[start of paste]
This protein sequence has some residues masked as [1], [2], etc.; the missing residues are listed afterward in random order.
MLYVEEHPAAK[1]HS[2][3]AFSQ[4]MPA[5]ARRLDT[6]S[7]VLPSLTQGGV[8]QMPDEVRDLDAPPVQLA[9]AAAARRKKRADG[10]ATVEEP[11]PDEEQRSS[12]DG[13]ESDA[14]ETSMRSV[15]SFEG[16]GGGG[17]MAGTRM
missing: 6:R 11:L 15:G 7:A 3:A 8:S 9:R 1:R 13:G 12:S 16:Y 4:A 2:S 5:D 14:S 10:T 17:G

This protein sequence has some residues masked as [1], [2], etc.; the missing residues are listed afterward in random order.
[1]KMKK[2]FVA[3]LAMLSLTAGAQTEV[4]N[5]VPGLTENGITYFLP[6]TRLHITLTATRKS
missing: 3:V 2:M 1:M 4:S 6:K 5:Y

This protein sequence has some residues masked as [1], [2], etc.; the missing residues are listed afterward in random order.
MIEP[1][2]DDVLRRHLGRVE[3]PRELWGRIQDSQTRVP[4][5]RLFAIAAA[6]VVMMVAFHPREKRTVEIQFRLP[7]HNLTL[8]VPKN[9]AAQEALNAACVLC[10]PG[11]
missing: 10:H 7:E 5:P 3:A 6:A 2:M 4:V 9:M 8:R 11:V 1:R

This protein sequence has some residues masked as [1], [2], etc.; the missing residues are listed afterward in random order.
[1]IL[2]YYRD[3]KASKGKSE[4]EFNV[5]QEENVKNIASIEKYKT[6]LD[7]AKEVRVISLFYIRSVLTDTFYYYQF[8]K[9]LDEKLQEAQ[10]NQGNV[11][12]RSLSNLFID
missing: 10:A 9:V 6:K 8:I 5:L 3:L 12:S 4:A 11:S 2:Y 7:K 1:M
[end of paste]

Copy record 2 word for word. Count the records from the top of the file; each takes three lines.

This protein sequence has some residues masked as [1], [2], etc.; the missing residues are listed afterward in random order.
[1]KMKK[2]FVA[3]LAMLSLTAGAQTEV[4]N[5]VPGLTENGITYFLP[6]TRLHITLTATRKS
missing: 3:V 2:M 1:M 4:S 6:K 5:Y